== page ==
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Comment: Re:Non-pirateable??? (Score 2) 307

Apple is adding the "bone phone" to their headphone lineup and it's only a slight tweak to convert that fingerprint scanner to detect ear signatures.

So YES -- Apple will use ear authentication and a combination of ultrasonic and sonic frequencies to compile the sound "in ear".

Unless we hack the nervous system -- this music can NEVER be pirated. /s

Comment: Re:What's your suggestion for intelligence work? (Score 1) 494

by daveschroeder (#47938235) Attached to: Apple Will No Longer Unlock Most iPhones, iPads For Police

An oversimplification. The US, UK, and allies variously broke many cipher systems throughout WWII. Still the US benefitted from this.

What if the Germans were using, say, Windows, Android phones, SSL, Gmail, Yahoo, and Skype, instead of Enigma machines?

Comment: What's your suggestion for intelligence work? (Score 1) 494

by daveschroeder (#47938053) Attached to: Apple Will No Longer Unlock Most iPhones, iPads For Police

I presume you wouldn't say it was "wrong" of the United States to crack the German and Japanese codes in WWII... when US adversaries (and lets just caveat this by saying people YOU, personally, agree are legitimate US adversaries) don't use their own "codes", but instead share the same systems, networks, services, devices, cloud providers, operating systems, encryption schemes, and so on, that Americans and much of the rest of the world uses, would you suggest that they should be off limits?

This isn't so much a law enforcement question as a question of how to do SIGINT in the modern digital world, but given the above, and given that intelligence requires secrecy in order to be effective, how would you suggest the United States go after legitimate targets? Or should we not be able to, because that power "might" be able to be abused -- as can any/all government powers, by definition?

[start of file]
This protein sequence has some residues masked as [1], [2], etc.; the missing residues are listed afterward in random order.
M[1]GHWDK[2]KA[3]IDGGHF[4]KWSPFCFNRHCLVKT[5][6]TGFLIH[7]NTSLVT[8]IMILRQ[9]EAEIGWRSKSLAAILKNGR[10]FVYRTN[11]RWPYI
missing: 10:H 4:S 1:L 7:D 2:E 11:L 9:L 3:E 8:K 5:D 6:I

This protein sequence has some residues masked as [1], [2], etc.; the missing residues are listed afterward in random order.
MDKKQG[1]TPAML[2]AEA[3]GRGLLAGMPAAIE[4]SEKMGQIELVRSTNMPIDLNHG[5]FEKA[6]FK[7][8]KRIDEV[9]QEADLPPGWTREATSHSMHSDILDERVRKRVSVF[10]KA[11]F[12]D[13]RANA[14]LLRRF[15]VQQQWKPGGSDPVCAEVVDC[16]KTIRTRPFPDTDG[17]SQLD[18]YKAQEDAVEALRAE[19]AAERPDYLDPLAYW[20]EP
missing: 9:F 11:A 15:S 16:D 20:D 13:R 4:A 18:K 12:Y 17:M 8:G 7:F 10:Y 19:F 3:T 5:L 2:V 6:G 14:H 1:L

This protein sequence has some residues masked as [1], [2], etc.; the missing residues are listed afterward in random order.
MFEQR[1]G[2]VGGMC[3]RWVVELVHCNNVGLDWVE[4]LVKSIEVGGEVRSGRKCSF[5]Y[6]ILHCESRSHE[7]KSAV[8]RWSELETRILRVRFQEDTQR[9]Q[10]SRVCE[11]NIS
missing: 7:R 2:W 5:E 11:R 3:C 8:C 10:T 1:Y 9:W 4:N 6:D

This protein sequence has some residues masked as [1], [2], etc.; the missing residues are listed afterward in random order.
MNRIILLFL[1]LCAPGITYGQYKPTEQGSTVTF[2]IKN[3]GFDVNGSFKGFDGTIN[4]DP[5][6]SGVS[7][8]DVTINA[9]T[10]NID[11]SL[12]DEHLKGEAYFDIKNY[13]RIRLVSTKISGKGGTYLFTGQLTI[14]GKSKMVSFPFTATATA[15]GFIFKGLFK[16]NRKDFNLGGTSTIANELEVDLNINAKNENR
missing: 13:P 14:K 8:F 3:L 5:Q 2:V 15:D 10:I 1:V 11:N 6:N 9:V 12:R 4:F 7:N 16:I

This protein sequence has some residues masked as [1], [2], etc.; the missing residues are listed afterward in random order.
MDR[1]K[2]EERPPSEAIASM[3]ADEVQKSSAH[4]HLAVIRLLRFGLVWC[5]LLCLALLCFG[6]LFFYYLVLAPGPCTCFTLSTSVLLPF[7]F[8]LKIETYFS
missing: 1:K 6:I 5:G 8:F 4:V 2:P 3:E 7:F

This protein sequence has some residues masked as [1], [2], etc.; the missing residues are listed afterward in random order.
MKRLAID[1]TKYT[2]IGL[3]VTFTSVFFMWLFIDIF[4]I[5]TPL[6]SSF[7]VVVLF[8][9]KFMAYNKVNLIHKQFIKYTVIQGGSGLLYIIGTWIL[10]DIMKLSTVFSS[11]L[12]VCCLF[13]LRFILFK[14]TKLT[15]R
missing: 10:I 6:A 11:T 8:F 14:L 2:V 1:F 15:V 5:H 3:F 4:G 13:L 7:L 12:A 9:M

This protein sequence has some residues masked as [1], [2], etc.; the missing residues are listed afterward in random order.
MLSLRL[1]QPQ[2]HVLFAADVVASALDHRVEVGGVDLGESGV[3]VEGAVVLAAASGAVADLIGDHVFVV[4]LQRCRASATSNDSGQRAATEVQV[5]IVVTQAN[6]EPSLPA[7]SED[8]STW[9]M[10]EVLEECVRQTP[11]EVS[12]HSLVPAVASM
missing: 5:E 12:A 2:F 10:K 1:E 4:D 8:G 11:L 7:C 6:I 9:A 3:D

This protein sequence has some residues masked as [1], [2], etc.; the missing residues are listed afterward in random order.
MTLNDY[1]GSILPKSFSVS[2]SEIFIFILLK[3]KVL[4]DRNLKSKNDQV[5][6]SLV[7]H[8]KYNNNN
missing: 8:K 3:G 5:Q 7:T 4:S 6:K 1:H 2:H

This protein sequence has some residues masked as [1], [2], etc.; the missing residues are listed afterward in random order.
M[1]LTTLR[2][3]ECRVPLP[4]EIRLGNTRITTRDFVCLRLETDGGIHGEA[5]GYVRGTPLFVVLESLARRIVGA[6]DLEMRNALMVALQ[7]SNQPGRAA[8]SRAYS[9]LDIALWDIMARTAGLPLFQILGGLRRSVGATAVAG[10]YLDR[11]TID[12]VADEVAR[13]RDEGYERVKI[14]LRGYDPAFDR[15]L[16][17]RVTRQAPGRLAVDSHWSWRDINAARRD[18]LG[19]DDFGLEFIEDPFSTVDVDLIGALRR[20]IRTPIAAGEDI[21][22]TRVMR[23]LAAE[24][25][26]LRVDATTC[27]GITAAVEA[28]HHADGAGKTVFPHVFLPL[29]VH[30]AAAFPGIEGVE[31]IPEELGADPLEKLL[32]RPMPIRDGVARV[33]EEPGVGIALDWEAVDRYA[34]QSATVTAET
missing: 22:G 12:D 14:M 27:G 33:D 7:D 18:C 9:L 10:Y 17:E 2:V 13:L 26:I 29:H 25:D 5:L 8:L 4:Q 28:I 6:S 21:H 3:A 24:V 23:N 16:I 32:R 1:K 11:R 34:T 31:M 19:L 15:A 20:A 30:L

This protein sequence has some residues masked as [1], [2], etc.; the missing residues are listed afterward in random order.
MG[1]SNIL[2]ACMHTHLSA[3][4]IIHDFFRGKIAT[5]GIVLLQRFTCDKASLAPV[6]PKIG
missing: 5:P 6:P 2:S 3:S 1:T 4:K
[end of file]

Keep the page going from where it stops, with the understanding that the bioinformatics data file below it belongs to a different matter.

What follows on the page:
This simplistic view that the only purpose of the government in a free and democratic society must be to somehow subjugate, spy on, and violate the rights of its citizens is insane, while actual totalitarian and non-free states, to say nothing of myriad terrorist and other groups, press their advantage. And why wouldn't they? The US and its ever-imperfect system of law is not the great villain in the world.

Take a step back and get some perspective. And this is not a rhetorical question: if someone can tell me their solution for how we should be able to target technologies that are fundamentally shared with innocent Americans and foreigners everywhere while still keeping such sources, methods, capabilities, and techniques secret, I'm all ears. And if you believe the second a technology is shared it should become magically off-limits because power might be abused, you are insane -- or, more to the point, you believe you have some moral high ground which, ironically, would actually result in severe disadvantages for the system of free society you would claim to support.